Copyright 2007 Reed Business Information
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Product Details

  • ISBN-13: 9781439132760
  • Publisher: Baen
  • Publication date: 6/30/2009
  • Series: 1632 Series
  • Format: Mass Market Paperback
  • Edition description: Reprint
  • Pages: 1024
  • Sales rank: 278,526
  • Product dimensions: 6.80 (w) x 4.22 (h) x 1.35 (d)

Meet the Author

Eric Flint is the author of the New York Times best seller 1634: The Galileo Affair (with Andrew Dennis)—a novel in his top-selling “Ring of Fire” alternate history series. His first novel for Baen, Mother of Demons, was picked by Science Fiction Chronicle as a best novel of the year. His 1632, which launched the ring of Fire series, won widespread critical praise, as from Publishers Weekly, which called him “an SF author of particular note, one who can entertain and edify in equal, and major, measure.” A longtime labor union activist with a Master’s Degree in history, he currently resides in northwest Indiana with his wife Lucille.

Virginia DeMarce, after jobs as peculiar as counting raisins for the Calif. Dept. of Agriculture, received her Ph.D. in Early Modern European History from Stanford University. She has published a book on German military settlers in Canada after the American Revolution and has served as president of the National Genealogical Society. She taught at Northwest Missouri State University and at George Mason University. She has had stories in the Ring of Fire anthology and Grantville Gazette (#1), and more stories in the online Grantville Gazettes. She has three grown children and five grandchildren, and lives in Arlington, VA, with her husband.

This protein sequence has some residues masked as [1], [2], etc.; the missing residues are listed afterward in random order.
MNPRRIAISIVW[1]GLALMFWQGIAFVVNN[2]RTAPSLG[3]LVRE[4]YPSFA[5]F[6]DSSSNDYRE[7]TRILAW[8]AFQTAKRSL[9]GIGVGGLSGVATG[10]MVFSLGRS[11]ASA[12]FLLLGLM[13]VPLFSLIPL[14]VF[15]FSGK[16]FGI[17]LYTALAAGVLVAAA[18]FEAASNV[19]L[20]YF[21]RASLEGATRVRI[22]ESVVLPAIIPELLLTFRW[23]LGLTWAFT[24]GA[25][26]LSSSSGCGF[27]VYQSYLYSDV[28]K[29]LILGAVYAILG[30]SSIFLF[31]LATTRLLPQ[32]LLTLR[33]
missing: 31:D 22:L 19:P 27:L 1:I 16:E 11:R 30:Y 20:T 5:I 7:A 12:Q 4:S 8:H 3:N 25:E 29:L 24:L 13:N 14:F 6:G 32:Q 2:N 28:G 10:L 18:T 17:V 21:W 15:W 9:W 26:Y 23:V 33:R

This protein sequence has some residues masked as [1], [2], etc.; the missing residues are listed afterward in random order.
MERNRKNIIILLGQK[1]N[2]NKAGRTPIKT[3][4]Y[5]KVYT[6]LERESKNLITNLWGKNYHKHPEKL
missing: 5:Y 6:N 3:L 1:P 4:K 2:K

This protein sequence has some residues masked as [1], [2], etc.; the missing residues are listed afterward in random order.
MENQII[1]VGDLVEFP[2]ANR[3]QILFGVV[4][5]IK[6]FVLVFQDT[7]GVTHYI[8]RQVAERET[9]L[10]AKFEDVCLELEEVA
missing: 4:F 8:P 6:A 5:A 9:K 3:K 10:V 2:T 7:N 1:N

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Customer Reviews

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Sort by: Showing all of 6 Customer Reviews
  • Posted August 29, 2009

    A good read, but too much detail in spots.

    Overall a good read & worth the price. However, I was distracted by the number of characters on occasion, & wondered whether they were all necessary for the development of the plot. It could be difficult to keep track of everyone in spots. That part of it may be of greater interest to a history buff.

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  • Posted August 22, 2009

    What if fiction of the highest caliber.